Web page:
Recording, conserving and promoting the landscape and rocks of the Sheffield region
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Yeadonian Substage

Pot Clay
Yeadonian strata comprise only some 50 m in thickness, ranging from the Gastrioceras cancellatum Marine Band at the base to the Gastrioceras subcrenatum or Pot Clay Marine Band above, which marks the start of the Westphalian Stage (Coal Measures, Figs.1 and 2). Again, mudrocks form a significant part of the sequence, and the Pot Clay near the top has been worked extensively, especially in the Loxley Valley, for making refractory bricks for lining furnaces and, when mixed with another clay from Stourbridge, for crucibles for the Huntsman process of making steel. Locally, a tough ganister is developed just above the Pot Clay (Fig. 3). An intermittent thin coal seam, the Pot Clay Coal is also recorded.

Pot Clay horizon

Fig. 1: The Pot Clay horizon in an old fireclay working, Loftshaw, near Ughill

Gastrioceras subcrenatum MB

Fig. 2: Bivalves and goniatites of the Gastrioceras subcrenatum Marine Band, Totley Moors


Fig. 3: Ganister above the Pot Clay (and below holly roots) at Shepherd Wheel, Porter Valley, Sheffield

Rough Rock (up to 30 m thick)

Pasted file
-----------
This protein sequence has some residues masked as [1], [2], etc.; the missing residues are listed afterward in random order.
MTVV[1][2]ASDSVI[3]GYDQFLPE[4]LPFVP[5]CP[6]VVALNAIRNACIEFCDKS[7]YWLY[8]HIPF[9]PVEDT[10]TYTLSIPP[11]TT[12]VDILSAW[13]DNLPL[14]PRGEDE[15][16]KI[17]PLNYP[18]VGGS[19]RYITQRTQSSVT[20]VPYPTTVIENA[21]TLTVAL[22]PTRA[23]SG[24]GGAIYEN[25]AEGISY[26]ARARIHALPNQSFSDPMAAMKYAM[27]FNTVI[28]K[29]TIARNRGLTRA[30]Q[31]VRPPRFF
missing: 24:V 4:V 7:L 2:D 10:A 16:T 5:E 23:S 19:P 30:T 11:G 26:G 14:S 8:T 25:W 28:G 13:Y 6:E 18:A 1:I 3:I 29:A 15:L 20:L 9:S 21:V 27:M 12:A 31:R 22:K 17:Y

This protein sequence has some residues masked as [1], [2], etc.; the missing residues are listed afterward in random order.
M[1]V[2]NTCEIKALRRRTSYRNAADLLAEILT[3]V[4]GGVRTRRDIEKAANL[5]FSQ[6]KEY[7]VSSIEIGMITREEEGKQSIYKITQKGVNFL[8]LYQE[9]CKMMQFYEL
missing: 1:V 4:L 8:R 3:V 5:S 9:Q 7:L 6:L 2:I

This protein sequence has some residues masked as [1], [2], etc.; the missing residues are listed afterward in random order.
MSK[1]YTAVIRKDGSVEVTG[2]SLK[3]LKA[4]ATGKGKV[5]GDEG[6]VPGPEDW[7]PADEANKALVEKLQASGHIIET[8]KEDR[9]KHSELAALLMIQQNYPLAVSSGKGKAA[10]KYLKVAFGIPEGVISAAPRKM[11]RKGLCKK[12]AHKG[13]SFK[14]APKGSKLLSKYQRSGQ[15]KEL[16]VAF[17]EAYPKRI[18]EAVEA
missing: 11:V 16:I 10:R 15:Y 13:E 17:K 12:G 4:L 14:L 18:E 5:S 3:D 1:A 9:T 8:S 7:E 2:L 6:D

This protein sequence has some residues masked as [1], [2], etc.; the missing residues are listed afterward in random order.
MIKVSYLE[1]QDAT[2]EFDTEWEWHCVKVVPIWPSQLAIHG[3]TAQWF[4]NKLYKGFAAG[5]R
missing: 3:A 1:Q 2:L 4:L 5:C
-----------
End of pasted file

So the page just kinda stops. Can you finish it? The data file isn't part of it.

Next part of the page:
The Rough Rock forms an extensive outcrop to the immediate west of Sheffield and continues to West Yorkshire, where it is worked for a wide variety of building stone products. It is mostly a coarse-grained feldspathic sandstone, with cross bedding, but it is locally more thinly bedded, sufficient to be known separately as the Rough Rock Flags. Indeed roofing flags from the Rough Rock or Rough Rock Flags were highly prized in the days before the coming of Welsh slate (Figs. 4 and 5). The unit is still actively worked near Huddersfield for paving stones, as seen in the Peace Gardens in the centre of Sheffield.
The base of the Rough Rock is often erosional and in places it rests upon another marine band, Gastrioceras cumbriense.
The Rough Rock forms a dominant feature in the landscape and often marks the edge of the predominantly moorland or rural land use before the built-up areas of Sheffield and Barnsley on the Lower Coal Measures to the east (Fig. 6).

Brown Edge Quarry

Fig. 4: Rough Rock sandstones and flagstones, Brown Edge Quarry, Ringinglow
Working flagstones

Fig. 5: Working the flagstones the old way in 1974, near Fulwood Booth, Sheffield
Rough Rock

Fig. 6: Rough Rock forming the hills above the Porter Valley, Sheffield